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Silent Hill: How Akira Yamaoka’s score blends beauty with spooky

Silent Hill: How Akira Yamaoka’s score blends beauty with spooky

Lee Thomas

There’s something about Akira Yamaoka’s music that I can’t quite pin down, a subtle maturity and a goofiness that complement each other in the most intriguing way. It’s a tone that is often so difficult for western artists to be able to capture.

So who is Yamaoka? Well… he’s a Japanese videogame composer. Alright, calm your shit! I know we music junkies are the cool kids unlike those video-game dorks! If you still feel like a nerd after finishing this article, I know a place where we can throw stones at those DnD poindexters – I’m gonna nab myself a Casio watch.

Making videogames sounds like the dream, but in actuality it’s an incredibly tough and hostile environment to work in. Often companies will make employees work insane unpaid overtime, it’s not always the case but it sadly isn’t rare. Konami as a company really goes the extra mile to make sure they are leading in making their employees miserable – a capitalist success story. In the beautiful year of 1996 Konami made a team of all their ‘fuck ups’ who refused to fall in line and suck the corporate peen. They were named ‘Team Silent’ as they started development on ‘Silent Hill’.

Konami envisioned a basic title that a western audience could consume easily but Team Silent had a different vision. Over the next year they would grow increasingly out of control, resulting in Konami threatening to fire them all if the game flopped. Yet the passion on the team was unmatched. For example, Takayoshi Sato, a 3D modeller, worked around the clock for two years, even sleeping at work, just to deliver the highest-grade work he could, also it was a tasty ‘fuck you’ to corporate, who loathed Takayoshi. Although this work ethic is far from healthy, it represents the passion of the team.

It’s February 1999 when the first title releases, and to the shock of Konami the game is both a critical and commercial success. At the time, a lot of RE copycats were flooding the market but Silent Hill managed to make itself stand out by focusing on subtle introverted horror instead of a giant spider trying to gnaw on your shins.

What I really want to talk about is Silent Hill 2- when videogames cross over to art. Fuelled by success the studio began work on a sequel. I am going to spoil SH2 although I recommend that you play the game. It follows James, a man lost to the world who has been invited to Silent hill by his wife, who is dead. As the story unfolds James meets other unhinged survivors, masochistic perverted demons and the hollow wells of one’s self. Near the end you’re blindsided by learning that James euthanised his sickly wife and his pilgrimage to SH is a form of self-flagellation. The more you look the deeper it gets, for example the infamous sexualised zombie nurses represent James’ guilt for feeling desire towards the nurses who treated his dying wife, and other violent abominations represent aspects of his psyche. On release it shocked the world, as narratives at the time were relatively simple, rarely dealing with anything of substance.

The Perfect Score

The game itself is fantastic, but Akira’s score is what allows SH2 to ascend into the ethereal, pretentious realm of ‘Art’. Taking the musical shorthand that was established in the first release but infused with western rock influences from 2001 – ‘OK Computer’ for example – the inclusion of more familiar elements really grounds the work in the setting. A good track to begin with is ‘Promise’ which opens with a slow and melodic guitar, a thoughtful drumline, followed by string work that connects straight into your emotional core. The track is slow, full but insolating, and although there is a rising hopefulness through line tone at points, it never escapes the depressive atmosphere and leaves you feeling forlorn. It’s perfect as a companion piece. The record fully embodies the tone and themes of the game – isolation, depression, anger, guilt and loss.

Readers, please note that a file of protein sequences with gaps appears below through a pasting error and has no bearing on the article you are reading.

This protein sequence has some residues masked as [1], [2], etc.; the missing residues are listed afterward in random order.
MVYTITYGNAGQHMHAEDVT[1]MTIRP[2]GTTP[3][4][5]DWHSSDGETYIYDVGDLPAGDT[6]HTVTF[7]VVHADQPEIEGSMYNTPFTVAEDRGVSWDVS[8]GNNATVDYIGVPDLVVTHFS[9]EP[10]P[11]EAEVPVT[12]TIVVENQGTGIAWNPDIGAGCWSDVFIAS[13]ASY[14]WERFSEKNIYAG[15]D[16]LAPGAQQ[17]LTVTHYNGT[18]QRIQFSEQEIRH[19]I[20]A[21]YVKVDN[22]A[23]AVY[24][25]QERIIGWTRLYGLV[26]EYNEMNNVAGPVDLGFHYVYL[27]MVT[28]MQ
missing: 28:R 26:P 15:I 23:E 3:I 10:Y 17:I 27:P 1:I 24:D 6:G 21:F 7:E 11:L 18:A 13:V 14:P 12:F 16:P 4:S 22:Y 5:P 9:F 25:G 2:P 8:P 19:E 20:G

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The work Yamaoka has done is extraordinary and helped cement SH2 into the gaming ethos. Every piece fits perfectly: when James is making his way through the cold, lonely town the music enhances this, and when the town transforms into hellish industrial nightmare the scores takes on a Nine Inch Nails aesthetic.

Does every track on the record slap? No, don’t be silly. But it does build an atmosphere that is hard to escape. Sure, some of the tracks are a little goofy i.e. ‘Homecoming’ (which I actually love) but I honestly cannot think of a score that has imprinted on me so heavily as Akira’s does. ‘Not Tomorrow’ is a perfect example of why I love this franchise. Throughout the first game you meet a terrified but friendly nurse named Lisa. As you play you begin to work out that she isn’t real – even though she thinks she is. After you confront her she begins to bleed, and the lead character pushes her away as she comes in for a hug – and she dies, begging for help. Whereas a lot of designers would have opted for a creepy tone, Team Silent gave it a sombre and depressing tune and by the end you feel intensely sad for a character with twelve lines of dialogue.

It’s with the music that these scenes and themes flourish and create something more than itself. Do I think the record on its own would have been a success? I honestly don’t know, but there is something truly special about being able to create an effecting record that coincides and connects so effortlessly with a whole team’s worth of artistic input without losing the creator’s identity in the process. Hopefully if you give it a listen you’ll feel the same.

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